Personally, I find that the most fascinating part of our work is developing our state-of-the-art experimentation platform itself, aiming to have a world-class, industry-leading platform by performing industry research and developing our tools and experimentation methodology. We love automating manual parts of our daily workflow and always endeavour to increase our capacity to support more tests analyses and make our data go that extra mile for us.

On the side of the above, I’ve taken on a few personal initiatives. One being involved in early-talent recruitment and outreach events. Secondly, I am attempting to make a case within our business to develop the capacity to support and collaborate with post-grad and doctorate students on their theses / dissertations and year-end projects. Lastly, I am in the process of organising and hosting Meetup events in our London office, so that we can give back to London’s extremely vibrant tech, analytics and data science community!

What do you love about Life at Expedia?

Simply feeling valued and respected as an individual and being constantly enabled and empowered to bring my best self and do my best work every day. How do we achieve this?

What tops my list, is everyone’s openness to new ideas.

This is a by-product of working daily with a mixture of very intelligent people from all sort of different backgrounds and walks of life, where everyone brings their own unique perspective and there’s always something for you to learn from that.

Whilst still a massive company, it is astonishing how much of an entrepreneurial feel we manage to preserve, especially in the London office. There’s always a hassling vibe around and everyone’s extremely motivated to drive our product, tools, technology and online travel in general forward. There’s genuine excitement about the type of work we do here, and I can assure you it is extremely contagious!

After that on my list comes the variety of work and opportunities for development. This is enabled both by our fantastic internal and external training opportunities and dedicated development time in the form of frequent hackathons, an annual off-site and generally about 15% of our time being our own to dedicate at our discretion on side-projects, development of our experimentation platform, automating frequent tasks and so on.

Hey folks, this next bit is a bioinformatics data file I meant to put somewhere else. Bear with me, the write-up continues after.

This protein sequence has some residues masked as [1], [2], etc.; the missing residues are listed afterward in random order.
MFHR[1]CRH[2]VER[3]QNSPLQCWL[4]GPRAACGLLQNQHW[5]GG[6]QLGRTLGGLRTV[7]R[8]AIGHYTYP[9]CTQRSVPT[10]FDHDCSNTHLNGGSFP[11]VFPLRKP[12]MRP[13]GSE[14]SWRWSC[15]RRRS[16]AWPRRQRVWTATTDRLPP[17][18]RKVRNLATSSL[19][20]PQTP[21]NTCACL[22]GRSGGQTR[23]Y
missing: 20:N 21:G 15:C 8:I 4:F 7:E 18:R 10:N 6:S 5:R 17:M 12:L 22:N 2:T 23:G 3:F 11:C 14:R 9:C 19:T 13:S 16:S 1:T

Lastly but still very importantly, general quality of life and work-life balance. Our office is very lively and social and, while I probably am a poor example, being a bit of a flaker when it comes to our social events, I value that there is still something for everyone. Personally, I make the most out of our fantastic facilities and infrastructure to support a healthy active lifestyle. I commute by bicycle, take advantage of our yoga classes in the office (weather permitting on the roof-garden!) and feed my fully fledged kitesurfing addiction with our travel and wellbeing allowances.

But surely there must be challenges with so much on your plate…? 

Yes absolutely! But challenges are just development opportunities that have yet to be realised.

Working in such an idea-rich environment it is very easy to build up a huge backlog. It can be hard to juggle things and there is constantly a need to self-organise, self-manage your workload and prioritise very aggressively. You are constantly learning to quickly assess the expected value you can return on every request for the time you invest in it and by consequence you learn to say “no” to people, often times much more senior, and actively manage their expectations.

Additionally, being a large company, it is often very challenging to find the right person to talk to. There’s always light at the end of the tunnel but it can be frustrating to find them with tools and processes spanning multiple teams, geographies and time-zones.

And lastly the bane of my existence… Simply having more ideas than time to work on them.

What’s a typical work-day like then…?!

That’s easy! 8am alarm and instant take-off, 30mins morning yoga followed by a 30min ride through Regent’s park. Quick shower in the office, get breakfast ready – preferably strained yogurt with blueberries, raspberries and plenty of nuts and seeds. Pick up a cup of coffee and land at my desk at 9:30. That’s when the typical part of the day ends!

From then on you never know, one day I can be working closely with data science trying to understand where one of our algorithms fails or if there are opportunities for further improvement. Another day I might be taking part in an ideation session with product managers taking notes of all the ideas flying around so I can pull data together to support a coherent story about where they should be taking this next. Or it could be one of those not so great days that something has broken, and I am investigating a data quality issue, working closely with our data engineers trying to understand the problem. If it’s a quieter day I am probably putting a developer or software engineer hat on, building new features for our experimentation platform or optimising our code.